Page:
Magnetite nanoparticles Fe3O4 (MNPs) are the most frequently used forms of iron oxide nanoparticles with a great potential as nanocarriers or heating mediators in cancer therapy. Additionally, it has been demonstrated that particle size between 50 and 200 nm is optimal for targeted drug delivery. Therefore MNPs represent a promising tool for in vivo intracellular utilization. Coating of MNPs with either synthetic or natural chemical moieties enhances their desirable properties including their size, which has a direct impact on overall colloidal stability and cell internalization efficiency. With respect to the intended intracellular application, our work is focused on the investigation of impact of various surface modifications on (i) size distribution and colloidal stability of MNPs in different media mimicking in vivo conditions, (ii) cellular uptake and cytotoxicity of MNPs towards various human tumor cells, and (iii) capacity of MNPs to generate reactive oxygen species in diverse cell types and tissues.

    Morpholino: synthesis and implementation into innovative treatment strategies
    Morpholino, as a nucleic acid derivative, is primarily used in the field of molecular biology to modulate the expression of target genes. However, due to its chemical structure and unique properties there is an enormous effort to implement Morpholino besides research purposes into various fields of human medicine, particularly into the field of anti-cancer therapies focused on gene silencing and the field of invasive medicine and implantations. In this project, the emphasis is put on the chemical synthesis of Morpholino and its oligomers and their subsequent implementation into innovative treatment strategies intended for chronic myelogenous leukemia and diabetes mellitus type 1.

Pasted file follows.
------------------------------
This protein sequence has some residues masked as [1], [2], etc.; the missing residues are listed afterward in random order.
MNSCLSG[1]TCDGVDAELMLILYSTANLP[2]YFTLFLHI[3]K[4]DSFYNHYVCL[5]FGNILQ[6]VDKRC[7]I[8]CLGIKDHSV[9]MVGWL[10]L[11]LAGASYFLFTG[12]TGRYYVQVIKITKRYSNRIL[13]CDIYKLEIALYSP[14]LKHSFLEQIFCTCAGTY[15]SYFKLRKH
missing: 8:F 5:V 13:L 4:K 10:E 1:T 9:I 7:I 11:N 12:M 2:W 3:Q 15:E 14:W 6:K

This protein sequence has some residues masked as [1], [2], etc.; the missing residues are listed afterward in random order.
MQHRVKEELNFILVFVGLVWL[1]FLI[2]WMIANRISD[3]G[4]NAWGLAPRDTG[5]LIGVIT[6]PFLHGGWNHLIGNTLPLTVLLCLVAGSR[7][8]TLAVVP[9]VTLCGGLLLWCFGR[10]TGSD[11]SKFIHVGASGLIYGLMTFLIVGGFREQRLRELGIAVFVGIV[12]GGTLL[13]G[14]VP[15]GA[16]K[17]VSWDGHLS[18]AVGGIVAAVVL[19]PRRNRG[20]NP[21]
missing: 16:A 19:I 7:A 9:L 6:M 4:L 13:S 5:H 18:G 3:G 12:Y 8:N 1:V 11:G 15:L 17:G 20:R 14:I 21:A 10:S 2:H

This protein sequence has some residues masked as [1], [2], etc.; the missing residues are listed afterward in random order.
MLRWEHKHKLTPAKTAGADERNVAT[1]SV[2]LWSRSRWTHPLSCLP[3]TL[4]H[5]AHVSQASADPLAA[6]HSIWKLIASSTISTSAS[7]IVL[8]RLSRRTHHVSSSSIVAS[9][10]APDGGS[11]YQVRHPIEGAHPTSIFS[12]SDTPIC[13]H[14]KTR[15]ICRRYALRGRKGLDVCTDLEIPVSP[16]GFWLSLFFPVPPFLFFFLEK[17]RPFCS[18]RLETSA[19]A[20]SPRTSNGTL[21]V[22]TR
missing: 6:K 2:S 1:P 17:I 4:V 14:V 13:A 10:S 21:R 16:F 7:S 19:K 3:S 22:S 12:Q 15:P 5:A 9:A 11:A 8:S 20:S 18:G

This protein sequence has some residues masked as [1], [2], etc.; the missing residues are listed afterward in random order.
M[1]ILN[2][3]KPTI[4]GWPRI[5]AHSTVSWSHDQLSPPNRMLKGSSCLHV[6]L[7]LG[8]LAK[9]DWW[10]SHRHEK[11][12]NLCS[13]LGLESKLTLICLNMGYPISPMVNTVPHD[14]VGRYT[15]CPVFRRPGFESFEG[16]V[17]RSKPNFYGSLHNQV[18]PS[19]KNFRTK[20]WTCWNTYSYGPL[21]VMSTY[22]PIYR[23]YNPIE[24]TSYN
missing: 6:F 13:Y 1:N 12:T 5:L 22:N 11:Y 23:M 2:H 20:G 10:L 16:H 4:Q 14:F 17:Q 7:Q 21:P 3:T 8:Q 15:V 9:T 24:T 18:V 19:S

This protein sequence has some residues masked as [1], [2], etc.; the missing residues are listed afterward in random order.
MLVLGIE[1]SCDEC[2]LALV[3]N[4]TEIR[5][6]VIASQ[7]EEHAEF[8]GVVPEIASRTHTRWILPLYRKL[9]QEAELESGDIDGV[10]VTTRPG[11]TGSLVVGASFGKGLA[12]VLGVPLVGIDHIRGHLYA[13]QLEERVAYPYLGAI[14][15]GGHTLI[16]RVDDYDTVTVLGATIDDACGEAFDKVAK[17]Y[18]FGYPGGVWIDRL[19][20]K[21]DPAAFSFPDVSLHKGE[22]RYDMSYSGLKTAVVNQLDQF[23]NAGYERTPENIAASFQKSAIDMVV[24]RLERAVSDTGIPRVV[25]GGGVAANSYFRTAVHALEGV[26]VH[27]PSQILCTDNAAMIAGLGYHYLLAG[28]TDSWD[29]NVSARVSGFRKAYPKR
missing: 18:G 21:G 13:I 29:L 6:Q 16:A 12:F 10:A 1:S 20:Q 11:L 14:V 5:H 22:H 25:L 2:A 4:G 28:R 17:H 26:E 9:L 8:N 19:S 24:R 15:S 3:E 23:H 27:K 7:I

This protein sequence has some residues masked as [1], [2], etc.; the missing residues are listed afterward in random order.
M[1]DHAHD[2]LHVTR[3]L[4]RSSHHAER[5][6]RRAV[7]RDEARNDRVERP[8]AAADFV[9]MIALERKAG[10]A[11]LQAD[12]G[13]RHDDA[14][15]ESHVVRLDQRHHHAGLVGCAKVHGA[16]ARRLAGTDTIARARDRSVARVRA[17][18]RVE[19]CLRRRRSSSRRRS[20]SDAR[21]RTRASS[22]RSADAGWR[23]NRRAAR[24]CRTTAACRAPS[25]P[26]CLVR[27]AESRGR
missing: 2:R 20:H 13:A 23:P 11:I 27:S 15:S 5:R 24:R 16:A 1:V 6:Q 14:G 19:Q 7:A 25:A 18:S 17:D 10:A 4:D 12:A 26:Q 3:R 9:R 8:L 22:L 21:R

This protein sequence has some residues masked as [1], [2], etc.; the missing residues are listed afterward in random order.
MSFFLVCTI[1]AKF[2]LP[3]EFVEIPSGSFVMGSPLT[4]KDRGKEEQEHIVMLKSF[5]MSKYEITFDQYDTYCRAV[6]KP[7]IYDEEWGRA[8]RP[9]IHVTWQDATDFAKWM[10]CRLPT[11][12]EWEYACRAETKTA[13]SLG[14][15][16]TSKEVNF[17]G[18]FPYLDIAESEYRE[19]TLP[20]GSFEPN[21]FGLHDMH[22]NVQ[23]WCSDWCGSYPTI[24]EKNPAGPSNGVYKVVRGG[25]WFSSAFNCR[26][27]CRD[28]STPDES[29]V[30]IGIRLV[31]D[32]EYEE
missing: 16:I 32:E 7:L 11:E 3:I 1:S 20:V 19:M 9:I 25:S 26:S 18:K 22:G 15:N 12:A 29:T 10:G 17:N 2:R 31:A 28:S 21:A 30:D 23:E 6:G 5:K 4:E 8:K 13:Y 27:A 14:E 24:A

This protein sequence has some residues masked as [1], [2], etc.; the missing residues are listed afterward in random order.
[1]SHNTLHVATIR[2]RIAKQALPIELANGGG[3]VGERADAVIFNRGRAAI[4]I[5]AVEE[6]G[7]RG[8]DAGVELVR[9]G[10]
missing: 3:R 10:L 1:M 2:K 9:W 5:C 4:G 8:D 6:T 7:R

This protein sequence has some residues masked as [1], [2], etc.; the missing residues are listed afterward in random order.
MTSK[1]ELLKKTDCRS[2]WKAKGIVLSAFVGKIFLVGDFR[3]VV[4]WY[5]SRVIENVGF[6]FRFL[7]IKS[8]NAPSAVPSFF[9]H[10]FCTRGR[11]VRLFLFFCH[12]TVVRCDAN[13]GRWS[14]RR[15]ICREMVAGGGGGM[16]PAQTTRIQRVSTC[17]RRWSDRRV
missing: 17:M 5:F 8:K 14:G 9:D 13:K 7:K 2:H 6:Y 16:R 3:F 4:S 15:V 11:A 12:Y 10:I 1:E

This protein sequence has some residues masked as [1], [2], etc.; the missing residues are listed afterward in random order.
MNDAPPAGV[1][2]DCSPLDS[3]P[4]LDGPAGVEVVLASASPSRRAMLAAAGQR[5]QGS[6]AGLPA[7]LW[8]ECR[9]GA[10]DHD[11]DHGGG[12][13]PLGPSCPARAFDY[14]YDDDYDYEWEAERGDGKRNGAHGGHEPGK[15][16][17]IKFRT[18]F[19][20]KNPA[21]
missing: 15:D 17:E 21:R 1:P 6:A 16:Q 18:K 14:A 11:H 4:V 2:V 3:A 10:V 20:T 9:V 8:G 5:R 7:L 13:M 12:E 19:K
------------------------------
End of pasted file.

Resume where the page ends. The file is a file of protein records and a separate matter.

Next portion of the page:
Projects

    Carbonic anhydrase IX as a functional component of cancer progression: the role in epithelial-mesenchymal transition and intercellular signaling. Slovak Research and Development Agency. APVV-0658-11

    Kinetics and bioapplications of zwitterionic polymers, VEGA 2/0198/14

    Modeling and synthesis of hybrid conjugated systems for anticancer therapy, VEGA project No. 2/0094/15

    Mechanisms of gold and magnetite nanoparticles effects on renal cells, VEGA project No. 2/0113/15

    Detailed information about projects find HERE

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  • Zwitterionic non-biofouling / biocompatible polymers and hydrogels

    Zwitterionic non-biofouling / biocompatible polymers and hydrogels


    Poly(zwitterions) represent biocompatible and non-biofouling polymers. Their importance in different biomedical fields has been rapidly increasing, since they are compatible with blood, exhibit ultra-low biofouling, enhance the protein stability and bioactivity, and can be used for encapsulation of cells.

    Our expertise concerns preparation and characterization of non-biofouling poly(zwitterionic) surface coatings on different supporting materials with the aim to improve biocompatibility and performance of biomedical devices such as biosensors or other type of implants. Detailed study on preparation, characterization and non-biofouling properties of polysulfobetaine hydrogels has been performed. In parallel activities, the non-biofouling character of polysulfobetaine layer coated by electrografting deposition at the conductive surface was demonstrated.

    The motifs enabling an attachment of zwitterion-based hydrogels to polymeric surfaces and the photo-switchable zwitterionic system for controlled interaction of polymer layers with cells and DNA were also developed.

    Projects

    M2Neural: Functional Materials for Advanced Neural Interfaces, M-ERA.NET Transnational Call 2013